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Media Release

RBA Survey: Experts predict more stimulus and ASX falls

        • Three-quarters of experts say the ASX 200 is not done dropping due to coronavirus
        • 100% of experts and economists expect the cash rate to stay put at 0.25% on Tuesday
        • Positive economic sentiment for housing affordability at highest level since June 2019

6 April 2020, Sydney, Australia –Despite spending more than $320 billion in response to COVID-19, experts say even more money will be needed from the government.

Results from the Finder RBA Cash Rate Survey™ this week, show that experts and economists are unconvinced that the federal government's stimulus packages will be sufficient to see the country through to the end of the year.

Three-quarters (73%, 16) of respondents said they expect another stimulus package will be needed.

A similar number (75%, 15) who weighed in on the Australian shares market, expect it to fall further this year.

Graham Cooke, insights manager at Finder, said as hard as it is to believe, 16.4% of the country's nearly $2 trillion GDP may still not be enough.

"If the aim is to build a bridge to the other side of this crisis, there might still be some materials that need to be purchased.

"On top of trying to close the gap, this pandemic has created, the near-40% loss in value of Australia's share market may not be over just yet.

"With the full effects of coronavirus still to be understood, expect the high volatility we have seen in the shares market of late to continue for months."

Cash rate to stay put, but QE on cards

All 23 economists and experts surveyed expect the Reserve Bank of Australia (RBA) to hold the cash rate at 0.25% on Tuesday.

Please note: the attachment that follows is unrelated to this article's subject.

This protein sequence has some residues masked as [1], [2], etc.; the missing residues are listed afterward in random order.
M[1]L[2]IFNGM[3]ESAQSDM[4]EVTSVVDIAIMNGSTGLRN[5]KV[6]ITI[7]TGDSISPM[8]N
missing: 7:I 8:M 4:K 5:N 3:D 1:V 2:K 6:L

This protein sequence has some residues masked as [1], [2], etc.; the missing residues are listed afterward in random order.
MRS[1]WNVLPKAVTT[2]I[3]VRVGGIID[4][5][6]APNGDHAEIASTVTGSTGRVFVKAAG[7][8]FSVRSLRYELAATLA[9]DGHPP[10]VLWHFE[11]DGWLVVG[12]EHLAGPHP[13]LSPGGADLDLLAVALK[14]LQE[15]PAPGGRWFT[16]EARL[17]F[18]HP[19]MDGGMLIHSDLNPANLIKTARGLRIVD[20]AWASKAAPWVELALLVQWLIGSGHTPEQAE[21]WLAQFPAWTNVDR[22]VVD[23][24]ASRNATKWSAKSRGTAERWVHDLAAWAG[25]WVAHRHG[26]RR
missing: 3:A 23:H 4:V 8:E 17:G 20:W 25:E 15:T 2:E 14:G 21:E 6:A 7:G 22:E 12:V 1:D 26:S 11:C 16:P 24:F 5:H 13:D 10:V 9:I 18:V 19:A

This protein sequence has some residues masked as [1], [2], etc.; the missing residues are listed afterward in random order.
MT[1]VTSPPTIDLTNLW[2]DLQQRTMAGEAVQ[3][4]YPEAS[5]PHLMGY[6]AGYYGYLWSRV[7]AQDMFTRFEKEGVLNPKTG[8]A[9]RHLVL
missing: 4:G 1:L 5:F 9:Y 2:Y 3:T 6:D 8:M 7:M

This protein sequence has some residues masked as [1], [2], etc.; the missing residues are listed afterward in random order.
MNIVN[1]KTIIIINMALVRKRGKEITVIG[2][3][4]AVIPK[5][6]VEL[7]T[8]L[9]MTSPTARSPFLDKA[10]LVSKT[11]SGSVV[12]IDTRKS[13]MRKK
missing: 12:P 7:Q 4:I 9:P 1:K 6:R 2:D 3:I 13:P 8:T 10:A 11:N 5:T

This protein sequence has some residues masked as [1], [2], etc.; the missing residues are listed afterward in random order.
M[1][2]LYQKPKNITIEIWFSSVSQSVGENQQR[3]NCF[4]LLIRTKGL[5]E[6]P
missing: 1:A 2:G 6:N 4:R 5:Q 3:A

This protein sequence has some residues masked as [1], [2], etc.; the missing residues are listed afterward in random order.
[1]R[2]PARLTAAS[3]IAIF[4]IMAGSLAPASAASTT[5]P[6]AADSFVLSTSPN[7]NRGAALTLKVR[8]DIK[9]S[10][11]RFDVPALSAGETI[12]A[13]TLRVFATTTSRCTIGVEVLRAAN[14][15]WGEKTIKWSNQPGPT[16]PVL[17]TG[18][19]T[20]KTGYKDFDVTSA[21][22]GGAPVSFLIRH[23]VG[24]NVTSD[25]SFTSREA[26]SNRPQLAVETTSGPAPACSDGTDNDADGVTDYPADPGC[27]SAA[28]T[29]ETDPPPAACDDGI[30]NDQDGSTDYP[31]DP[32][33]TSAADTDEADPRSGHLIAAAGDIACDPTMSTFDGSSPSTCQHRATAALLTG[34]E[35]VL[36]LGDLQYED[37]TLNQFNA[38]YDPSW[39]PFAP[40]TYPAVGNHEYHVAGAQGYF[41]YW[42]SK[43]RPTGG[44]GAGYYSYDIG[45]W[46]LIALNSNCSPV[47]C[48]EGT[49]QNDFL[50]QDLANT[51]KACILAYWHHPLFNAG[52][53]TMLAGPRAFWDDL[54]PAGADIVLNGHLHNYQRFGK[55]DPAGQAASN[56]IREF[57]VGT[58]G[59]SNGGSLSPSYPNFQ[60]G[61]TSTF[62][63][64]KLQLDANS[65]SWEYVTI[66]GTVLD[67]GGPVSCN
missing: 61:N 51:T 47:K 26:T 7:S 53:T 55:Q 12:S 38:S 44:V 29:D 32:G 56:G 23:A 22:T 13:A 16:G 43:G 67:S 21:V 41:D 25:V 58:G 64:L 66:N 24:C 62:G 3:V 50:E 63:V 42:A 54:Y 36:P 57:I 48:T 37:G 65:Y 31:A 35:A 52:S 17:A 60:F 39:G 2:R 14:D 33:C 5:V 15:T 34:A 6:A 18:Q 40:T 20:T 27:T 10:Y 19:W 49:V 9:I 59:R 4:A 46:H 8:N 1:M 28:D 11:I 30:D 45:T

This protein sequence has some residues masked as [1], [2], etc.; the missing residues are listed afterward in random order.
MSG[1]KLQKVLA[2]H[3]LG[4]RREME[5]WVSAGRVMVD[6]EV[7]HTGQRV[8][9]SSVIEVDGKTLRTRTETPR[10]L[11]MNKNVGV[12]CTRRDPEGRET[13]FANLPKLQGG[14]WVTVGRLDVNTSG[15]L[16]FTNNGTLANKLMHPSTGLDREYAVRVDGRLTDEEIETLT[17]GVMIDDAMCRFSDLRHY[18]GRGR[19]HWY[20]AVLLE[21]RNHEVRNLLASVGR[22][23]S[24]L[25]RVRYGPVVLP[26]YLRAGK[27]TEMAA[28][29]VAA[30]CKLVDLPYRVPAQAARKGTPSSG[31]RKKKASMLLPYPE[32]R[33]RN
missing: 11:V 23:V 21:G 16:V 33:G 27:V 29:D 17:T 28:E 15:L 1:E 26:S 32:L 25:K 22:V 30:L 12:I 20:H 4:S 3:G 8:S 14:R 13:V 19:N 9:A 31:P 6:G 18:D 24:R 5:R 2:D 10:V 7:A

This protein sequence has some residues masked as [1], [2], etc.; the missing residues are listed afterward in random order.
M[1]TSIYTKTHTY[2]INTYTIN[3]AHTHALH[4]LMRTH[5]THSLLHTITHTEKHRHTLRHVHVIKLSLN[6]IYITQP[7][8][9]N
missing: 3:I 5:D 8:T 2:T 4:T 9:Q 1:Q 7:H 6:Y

"Most economists highlighted that the RBA will treat 0.25% as if it is 0% and have no appetite to cut further.

"This leaves only one effective tool in the RBA's armoury: quantitative easing," Cooke said.

Quantitative easing (QE) is a process where the central bank creates new cash to decrease, or ease, the cost of borrowing.

In Finder's December 2019 survey, nearly half (46%) of experts predicted it was likely we'd see QE in 2020, well before there was any concern of a global pandemic or a lockdown.

RBA governor Phillip Lowe insisted at the time that the federal bank had "no appetite" for QE.

Shane Oliver of AMP Capital said history has shown the folly of going to negative interest rates in other countries.

"0.25% has long been identified by the RBA as the lower bound.

"There is little benefit to be gained by going to zero or negative based on the experience of Europe and Japan," Oliver said.

Economic Sentiment Tracker

Results from Finder's Economic Sentiment Tracker, which gauges five key indicators – housing affordability, employment, wage growth, cost of living and household debt – dropped to new lows across most metrics.

Cooke said negative sentiment on household debt, wage growth and employment are at 62%, 86% and 100%, respectively.

"The sentiment on employment is our first-ever 100% negative response on any economic metric. The Coronavirus pandemic has taken a sledgehammer to the economy, and there is no end in sight," he said.

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Cooke said there was one result that portends good news for homebuyers.

"The social gathering restrictions have had a large positive effect on housing affordability.

"With estate agents obliged to take viewings by appointment only, and auctions forced online, downward pressure on the housing market is inevitable.

"With both fixed and variable rates at record lows, anyone who has a deposit saved up right now could be in a very powerful position."